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Photos by Alison Larabie Chase

At Norca, fine dining relies solely on Canadian foods, to its credit

By Alison Larabie Chase on August 3, 2018

In the modern world where everything is available at the tap of a button (or so it seems), making a deliberate choice to set limits seems almost bizarre. But that’s exactly what Chef Dominique Dufour has chosen to do at Norca, the newly-opened restaurant at the also-new Hotel Le Germain Ottawa. Dufour’s menu showcases “fruits, vegetables and proteins that are exclusively from Canada,” according to the website. (One imagines they make an exception for things like tea and coffee, which aren’t grown here.) This rule seems intended both to promote Canadian food and inspire creativity, and based on my experience I’d say it’s working, at least so far.

Norca’s crab cappelletti

Naturally, the Canada-only rule means the menu, which leans towards the fine-dining end of the scale, will look vastly different in the winter than it did in late July, when I ate there. Fresh fruits and vegetables are plentiful here in summertime, but I’ll be curious to revisit Norca in midwinter to see what Dufour can do with root vegetables and hothouse-grown produce (and perhaps house-made preserves and pickles?).

The Canada-only rule means the menu, which leans towards the fine-dining end of the scale, will look vastly different in the winter than it did in late July.

We certainly enjoyed the summery menu offerings, including an incredible shrimp tartare. I didn’t even know you could eat shrimp raw, but our server told us that when the side-stripe shrimp arrived in the kitchen, they were so fresh and beautiful, Dufour couldn’t bring herself to cook them. So they were chopped, seasoned, and stuffed into crisp, thin pastry cylinders (much like a chilled spring roll), served with ricotta, powdered seaweed, and compressed cucumber. It was so tasty, we nearly ordered another one. The summery crab cappelletti arrived garnished with fresh peas and edible flowers, and a small jug of chilled vichyssoise was poured over the dish at the table.

Shrimp tartare, featuring fresh shrimp chopped, seasoned, and stuffed into crisp, thin pastry cylinders.

We tried two mains: first, an entire de-boned quail, stuffed with smoked egg yolk, rolled inside a layer of pork mousseline, served with red and white currants and eggplant two ways. The second plate featured big chunks of sweet Maritime lobster, a single sea scallop on the shell, and a piece of tender Humboldt squid, placed like jewels on top of green-pea purée and pea-infused spätzle. I loved everything but the purée, which I found a bit dry and pasty.

Beignets stuffed with rosewater pudding, topped with wheat-beer granité and compressed rhubarb; and bay-leaf-infused aerated cake.

Desserts are adventurous and avant-garde. My husband’s beignets stuffed with rosewater pudding, topped with wheat-beer granité and compressed rhubarb, sounded unusual but tasted wonderful. My bay-leaf-infused aerated cake (similar to angel food) paired with juicy sumac-infused cherries and hay ice cream was equally creative and just as tasty. Hay ice cream! Put it on a cone and I’d walk down the street with it.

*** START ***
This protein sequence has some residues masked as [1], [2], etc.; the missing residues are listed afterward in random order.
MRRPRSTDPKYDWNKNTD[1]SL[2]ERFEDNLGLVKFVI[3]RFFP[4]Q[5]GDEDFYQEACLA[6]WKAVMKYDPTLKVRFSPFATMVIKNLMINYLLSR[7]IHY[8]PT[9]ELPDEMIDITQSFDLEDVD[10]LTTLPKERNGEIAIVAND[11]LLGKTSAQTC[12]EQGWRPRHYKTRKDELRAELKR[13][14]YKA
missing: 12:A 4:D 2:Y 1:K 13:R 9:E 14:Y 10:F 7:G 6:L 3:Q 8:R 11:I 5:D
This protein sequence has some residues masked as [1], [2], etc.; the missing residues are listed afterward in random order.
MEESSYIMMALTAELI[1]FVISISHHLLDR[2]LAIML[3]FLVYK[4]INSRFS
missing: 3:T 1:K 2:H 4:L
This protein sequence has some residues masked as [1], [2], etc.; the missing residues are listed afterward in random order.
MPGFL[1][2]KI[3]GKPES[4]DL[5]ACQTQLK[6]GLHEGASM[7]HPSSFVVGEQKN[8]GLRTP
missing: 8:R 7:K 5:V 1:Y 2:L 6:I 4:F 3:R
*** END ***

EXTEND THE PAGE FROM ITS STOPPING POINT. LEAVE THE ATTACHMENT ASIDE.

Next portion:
The menu also boasts a selection of sharing dishes, including charcuterie, seafood, and vegetable platters, as well as a “nose to tail” plate and something dubbed “crispy offal bites” for adventurous carnivores.

The wine and beer list isn’t subject to the Canada-only rule but includes many producers whose products are organic, sustainable, or biodynamic. There are two Canadian gins (Top Shelf and Romeo’s) on the cocktail list, for those patriots who prefer spirits.

Norca occupies the second floor of the hotel, with large windows on two sides overlooking Nicholas Street and Daly Avenue. The seating includes regular tables and chairs as well as lounge-inspired areas with low tables and soft benches topped with throw pillows. We sat at one of these and found it a comfortable and relaxing way to enjoy a meal. There’s a large L-shaped bar with tons of seating as well.

Service was friendly, professional, and competent. I found our meal was paced a little bit slowly, with overlong pauses between courses, but better that than feeling rushed through one’s dinner.

Dufour’s creativity and drive to showcase Canadian ingredients is admirable in theory and impressive in practice.

Norca is a great addition to the higher end of Ottawa dining. Dufour’s creativity and drive to showcase Canadian ingredients is admirable in theory and impressive in practice. It takes a lot of planning and research to pull off a fine-dining menu with such a huge limitation in place, but she and her team are clearly having a great time doing it, and that comes through in the food.


Norca and the Hotel Le Germain Ottawa are located at 30 Daly Avenue. They are open for lunch Monday to Friday 11:30am–2:30pm and for dinner Monday to Saurday 5:30pm–10pm. The bar is open Monday to Friday 11:30am–close and Saturday and Sunday 5:30pm–close. Visit www.norcarestaurant.ca or call 613-691-3218 for reservations.